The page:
Thanks to Shift South, 24 families from 11 states now call Natchez home

Published 11:00 am Saturday, August 20, 2022

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NATCHEZ — The Natchez Mayor and Board of Aldermen are in the midst of budget season. One thing they are considering is extending the successful Shift South program, which offers incentives for families who can work remotely to move to Natchez and make the city their home.

The program means additional property taxes and increased sales tax revenues for the city.

Chandler Russ, executive director of Natchez Inc., which operates the program, said of 30 original spots, 24 have been filled.

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“The average income of those who have moved in and taken advantage of the program is $120,000,” Russ said.

The city is considering budgeting for another 20 or 30 spots, he said.

Criteria for those who seek to participate in Shift South includes purchasing a home for $150,000 within the city limits of Natchez and working remotely for an employer outside the region.

“We believe that another 10 or 12 additional people moved into Adams County because of the Shift South program,” he said. “The incentive is only available to those who move into the City of Natchez. But these couldn’t find the house they wanted in Natchez, so they purchased in Adams County, even though it meant they didn’t qualify for the program. Because they didn’t go through the program, we don’t have any way to track them. However, we think they are along the same lines in income.”

Russ said lack of available housing stock in the city is what is limiting the program right now.

“We definitely would have subscribed all of the 30 spots in the Shift South program, but we had that big housing boom and a lot of the city inventory got eaten up. The biggest thing is participants must buy a house valued at $150,000 or greater inside the city limits. That bottleneck is still there. We have somewhat of a housing shortage inside the city,” he said.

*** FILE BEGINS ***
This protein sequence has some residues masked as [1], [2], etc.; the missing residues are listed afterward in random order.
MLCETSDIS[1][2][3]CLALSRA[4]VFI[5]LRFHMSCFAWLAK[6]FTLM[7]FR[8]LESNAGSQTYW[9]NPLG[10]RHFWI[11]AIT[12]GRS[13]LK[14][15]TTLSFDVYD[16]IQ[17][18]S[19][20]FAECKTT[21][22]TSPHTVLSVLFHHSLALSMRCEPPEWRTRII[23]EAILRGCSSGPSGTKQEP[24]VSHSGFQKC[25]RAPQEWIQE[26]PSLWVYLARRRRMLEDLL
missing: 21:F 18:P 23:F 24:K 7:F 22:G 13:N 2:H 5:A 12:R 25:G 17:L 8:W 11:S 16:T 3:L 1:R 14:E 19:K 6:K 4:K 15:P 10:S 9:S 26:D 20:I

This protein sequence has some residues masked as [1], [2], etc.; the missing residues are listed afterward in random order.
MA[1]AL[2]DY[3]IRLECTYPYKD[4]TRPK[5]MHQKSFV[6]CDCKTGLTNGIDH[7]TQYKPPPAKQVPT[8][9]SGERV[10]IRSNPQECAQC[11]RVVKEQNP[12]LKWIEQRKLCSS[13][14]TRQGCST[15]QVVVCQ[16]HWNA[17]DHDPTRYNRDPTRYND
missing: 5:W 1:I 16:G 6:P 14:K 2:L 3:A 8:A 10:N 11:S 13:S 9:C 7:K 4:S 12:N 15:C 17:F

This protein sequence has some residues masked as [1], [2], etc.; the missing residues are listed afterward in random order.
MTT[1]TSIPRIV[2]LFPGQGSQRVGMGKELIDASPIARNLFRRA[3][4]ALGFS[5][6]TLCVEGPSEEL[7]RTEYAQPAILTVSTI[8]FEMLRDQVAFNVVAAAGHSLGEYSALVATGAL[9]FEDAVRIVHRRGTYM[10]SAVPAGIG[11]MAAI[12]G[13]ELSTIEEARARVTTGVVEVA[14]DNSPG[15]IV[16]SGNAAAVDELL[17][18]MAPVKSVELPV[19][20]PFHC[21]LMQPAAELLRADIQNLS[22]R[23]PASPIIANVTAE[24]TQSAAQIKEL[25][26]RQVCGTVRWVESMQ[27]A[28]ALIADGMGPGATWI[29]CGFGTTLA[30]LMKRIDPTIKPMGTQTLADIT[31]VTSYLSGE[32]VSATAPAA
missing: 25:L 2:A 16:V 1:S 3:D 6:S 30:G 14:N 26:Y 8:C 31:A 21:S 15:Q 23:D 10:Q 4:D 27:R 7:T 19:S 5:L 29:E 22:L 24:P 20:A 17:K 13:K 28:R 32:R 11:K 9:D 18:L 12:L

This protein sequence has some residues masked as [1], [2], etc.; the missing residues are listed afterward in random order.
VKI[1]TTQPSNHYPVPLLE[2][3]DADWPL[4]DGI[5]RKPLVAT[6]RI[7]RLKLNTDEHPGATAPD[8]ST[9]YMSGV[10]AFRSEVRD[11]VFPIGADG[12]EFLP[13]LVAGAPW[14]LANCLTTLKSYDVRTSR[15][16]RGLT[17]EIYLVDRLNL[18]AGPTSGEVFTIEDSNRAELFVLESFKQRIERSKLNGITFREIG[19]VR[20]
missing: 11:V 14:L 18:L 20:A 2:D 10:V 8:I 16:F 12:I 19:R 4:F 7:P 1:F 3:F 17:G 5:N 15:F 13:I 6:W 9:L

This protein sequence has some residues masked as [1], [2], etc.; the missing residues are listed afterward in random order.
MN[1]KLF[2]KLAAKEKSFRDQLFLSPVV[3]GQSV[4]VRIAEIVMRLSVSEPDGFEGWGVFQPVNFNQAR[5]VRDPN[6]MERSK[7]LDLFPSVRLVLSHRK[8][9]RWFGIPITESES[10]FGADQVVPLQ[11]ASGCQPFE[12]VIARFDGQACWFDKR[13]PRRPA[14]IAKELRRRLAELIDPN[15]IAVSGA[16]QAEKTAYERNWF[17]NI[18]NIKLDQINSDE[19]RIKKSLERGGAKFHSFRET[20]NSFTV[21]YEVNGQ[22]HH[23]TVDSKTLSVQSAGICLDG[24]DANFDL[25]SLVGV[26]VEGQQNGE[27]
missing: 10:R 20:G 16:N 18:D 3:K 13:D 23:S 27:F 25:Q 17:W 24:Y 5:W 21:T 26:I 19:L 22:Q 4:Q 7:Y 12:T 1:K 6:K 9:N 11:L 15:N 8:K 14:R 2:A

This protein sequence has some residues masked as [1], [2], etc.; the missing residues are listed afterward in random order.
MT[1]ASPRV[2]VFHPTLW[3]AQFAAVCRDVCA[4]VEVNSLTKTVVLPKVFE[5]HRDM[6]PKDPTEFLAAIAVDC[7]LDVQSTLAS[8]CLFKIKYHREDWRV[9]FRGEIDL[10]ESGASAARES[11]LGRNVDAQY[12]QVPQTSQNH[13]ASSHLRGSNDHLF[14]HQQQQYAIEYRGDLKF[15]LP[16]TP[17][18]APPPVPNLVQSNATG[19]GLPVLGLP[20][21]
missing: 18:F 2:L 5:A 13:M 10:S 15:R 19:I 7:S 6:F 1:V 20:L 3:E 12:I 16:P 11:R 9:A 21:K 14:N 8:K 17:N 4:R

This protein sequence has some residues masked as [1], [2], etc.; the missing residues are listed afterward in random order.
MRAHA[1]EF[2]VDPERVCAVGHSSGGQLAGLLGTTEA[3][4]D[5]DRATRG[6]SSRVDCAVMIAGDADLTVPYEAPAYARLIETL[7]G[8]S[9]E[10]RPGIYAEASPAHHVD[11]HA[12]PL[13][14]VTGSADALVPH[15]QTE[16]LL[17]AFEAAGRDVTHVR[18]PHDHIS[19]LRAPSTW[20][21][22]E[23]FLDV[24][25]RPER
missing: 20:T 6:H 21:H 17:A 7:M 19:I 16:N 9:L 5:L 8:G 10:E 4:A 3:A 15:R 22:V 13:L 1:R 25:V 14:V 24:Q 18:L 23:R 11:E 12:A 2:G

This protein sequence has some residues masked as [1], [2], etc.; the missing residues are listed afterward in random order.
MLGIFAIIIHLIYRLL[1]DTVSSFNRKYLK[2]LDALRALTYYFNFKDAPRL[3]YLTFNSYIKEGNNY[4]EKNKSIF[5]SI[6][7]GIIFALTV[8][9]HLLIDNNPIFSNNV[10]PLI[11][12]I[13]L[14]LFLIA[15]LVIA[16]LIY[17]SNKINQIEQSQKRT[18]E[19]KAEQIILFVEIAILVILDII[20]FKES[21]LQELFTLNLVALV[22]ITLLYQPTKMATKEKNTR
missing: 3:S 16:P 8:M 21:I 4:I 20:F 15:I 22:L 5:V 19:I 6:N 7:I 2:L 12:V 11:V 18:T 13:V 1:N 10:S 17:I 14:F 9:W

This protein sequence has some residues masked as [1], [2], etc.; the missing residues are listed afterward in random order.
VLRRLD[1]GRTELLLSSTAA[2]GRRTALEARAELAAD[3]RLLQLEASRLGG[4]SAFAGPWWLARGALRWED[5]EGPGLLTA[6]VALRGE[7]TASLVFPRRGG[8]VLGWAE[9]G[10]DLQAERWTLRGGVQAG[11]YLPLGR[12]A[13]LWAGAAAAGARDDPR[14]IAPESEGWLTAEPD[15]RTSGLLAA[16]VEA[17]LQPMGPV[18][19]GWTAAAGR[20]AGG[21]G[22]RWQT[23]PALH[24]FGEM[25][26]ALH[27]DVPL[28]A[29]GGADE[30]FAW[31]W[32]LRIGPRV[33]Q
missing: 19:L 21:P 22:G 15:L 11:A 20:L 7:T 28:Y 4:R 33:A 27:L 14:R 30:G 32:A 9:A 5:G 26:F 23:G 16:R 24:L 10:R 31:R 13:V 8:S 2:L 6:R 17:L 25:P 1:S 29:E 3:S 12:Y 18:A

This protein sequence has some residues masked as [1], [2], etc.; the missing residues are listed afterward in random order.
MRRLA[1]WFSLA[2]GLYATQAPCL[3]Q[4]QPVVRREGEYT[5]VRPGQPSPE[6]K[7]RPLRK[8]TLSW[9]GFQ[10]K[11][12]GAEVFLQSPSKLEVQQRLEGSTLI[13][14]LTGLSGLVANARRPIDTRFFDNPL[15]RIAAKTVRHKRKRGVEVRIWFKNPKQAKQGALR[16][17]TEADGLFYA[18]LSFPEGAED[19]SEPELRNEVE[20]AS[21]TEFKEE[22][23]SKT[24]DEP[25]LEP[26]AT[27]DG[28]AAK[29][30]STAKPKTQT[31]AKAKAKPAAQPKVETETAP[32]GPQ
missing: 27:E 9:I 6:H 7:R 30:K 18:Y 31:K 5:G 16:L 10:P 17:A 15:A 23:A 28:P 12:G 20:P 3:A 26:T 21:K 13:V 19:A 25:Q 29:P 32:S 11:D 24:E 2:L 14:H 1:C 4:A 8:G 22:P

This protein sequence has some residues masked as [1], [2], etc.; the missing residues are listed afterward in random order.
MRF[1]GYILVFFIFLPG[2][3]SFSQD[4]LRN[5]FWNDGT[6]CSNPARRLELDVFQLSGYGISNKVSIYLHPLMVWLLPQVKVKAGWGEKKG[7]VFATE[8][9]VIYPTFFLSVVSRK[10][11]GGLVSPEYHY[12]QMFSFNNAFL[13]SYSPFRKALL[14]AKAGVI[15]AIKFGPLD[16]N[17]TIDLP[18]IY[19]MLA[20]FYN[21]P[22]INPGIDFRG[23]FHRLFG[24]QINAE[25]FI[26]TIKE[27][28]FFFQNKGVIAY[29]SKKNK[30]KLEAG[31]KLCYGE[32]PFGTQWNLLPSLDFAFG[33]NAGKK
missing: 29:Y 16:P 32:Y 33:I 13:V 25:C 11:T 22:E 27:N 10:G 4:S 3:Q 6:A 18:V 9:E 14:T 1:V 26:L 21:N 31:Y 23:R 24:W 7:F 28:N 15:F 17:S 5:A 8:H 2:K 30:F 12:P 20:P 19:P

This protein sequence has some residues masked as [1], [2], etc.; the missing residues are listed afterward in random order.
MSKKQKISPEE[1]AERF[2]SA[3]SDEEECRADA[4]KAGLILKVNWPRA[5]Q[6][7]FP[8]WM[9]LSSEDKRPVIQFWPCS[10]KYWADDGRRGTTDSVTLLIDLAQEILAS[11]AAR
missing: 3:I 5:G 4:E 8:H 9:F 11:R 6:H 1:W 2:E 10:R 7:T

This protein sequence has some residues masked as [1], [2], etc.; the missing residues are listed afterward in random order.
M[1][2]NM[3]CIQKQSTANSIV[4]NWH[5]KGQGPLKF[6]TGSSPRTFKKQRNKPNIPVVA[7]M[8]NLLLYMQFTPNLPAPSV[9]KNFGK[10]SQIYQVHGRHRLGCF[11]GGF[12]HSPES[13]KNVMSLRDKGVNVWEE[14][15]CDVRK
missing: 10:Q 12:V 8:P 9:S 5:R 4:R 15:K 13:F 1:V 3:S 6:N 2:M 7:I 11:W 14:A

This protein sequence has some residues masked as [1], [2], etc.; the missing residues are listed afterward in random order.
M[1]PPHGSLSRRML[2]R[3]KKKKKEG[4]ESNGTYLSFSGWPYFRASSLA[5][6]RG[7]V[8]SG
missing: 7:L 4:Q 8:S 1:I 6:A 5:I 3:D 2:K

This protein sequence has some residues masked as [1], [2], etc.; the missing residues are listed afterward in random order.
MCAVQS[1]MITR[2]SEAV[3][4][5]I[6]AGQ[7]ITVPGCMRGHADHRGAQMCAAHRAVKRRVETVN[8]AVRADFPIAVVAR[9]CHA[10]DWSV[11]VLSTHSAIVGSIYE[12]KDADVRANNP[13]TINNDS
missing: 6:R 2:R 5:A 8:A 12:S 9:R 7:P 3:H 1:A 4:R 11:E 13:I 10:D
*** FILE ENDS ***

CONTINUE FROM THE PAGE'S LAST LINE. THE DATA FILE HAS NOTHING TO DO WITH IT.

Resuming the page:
Despite the housing situation, the city wants to extend the program moving forward, potentially offering the incentives to another 20 or 30 participants.

The incentive funds are maxed out at $6,100.

“We will reimburse up to $2,500 in moving expenses,” Russ said. “Once we verify and see that they have purchased a home of the value needed, they can submit receipts for up to $2,500 in moving expenses. Sometimes those moving expenses have been as little as $1,500, but most max out their relocation expense.”

In addition to the reimbursement of location expenses, successful Shift South applicants receive payment of $300 per month for the next 12 months.

“The reason we spread it out and don’t do a lump sum payment is we are guarding against someone coming in and taking the $6,000 and using it to flip a house or something like that,” he said. “We have to verify they are a resident living in Natchez in order to continue to receive those payments.”

Natchez was the first city in Mississippi to offer a program such as Shift South, but others have caught on since.

“We built a model for this program based on property tax and sales tax collections that the city would recoup its money, depending on the size of the house they buy, in anywhere from 13 to 18 months,” Russ said.

The power of a press release led to news of the program going “super viral,” he said.

“We started out doing traditional media. We put out a press release about the Shift South program to newspapers and all of our media contact. The Democrat wrote a story on it. The Associated Press picked it up and from there it went crazy out there. It went super viral over about a five- or six-week period to the point that every major media outlet put it up. I mean CBS, ABC, NBC, MSN, Google. Visit Natchez had its publicist do an analysis and they determined we got $1.6 million worth of free advertising out of that press release.”

Additionally, advertising funds were later spent on social media, targeting New Orleans, Houston, Dallas and Atlanta.

“What we were seeing originally was southerners in big cities who were tired of those big cities,” Russ said.

Another round of targeted advertising is planned for residents in Los Angeles, New York and Chicago.

“Of course, budget wise, we don’t have the money to go place an ad in a major publication in New York. This is much more targeted than that. We are looking for clicks and hoping we hit the right person at the right time,” he said.

Other communities have copied the Natchez approach.

“What we are seeing now are a lot of copy cats in the market,” Russ said. “Tulsa was doing this before us and Savannah was doing it a little bit before us, but now there are 50 or 60 places. I know in Northwest Arkansas, they are offering $10,000 and a mountain bike.”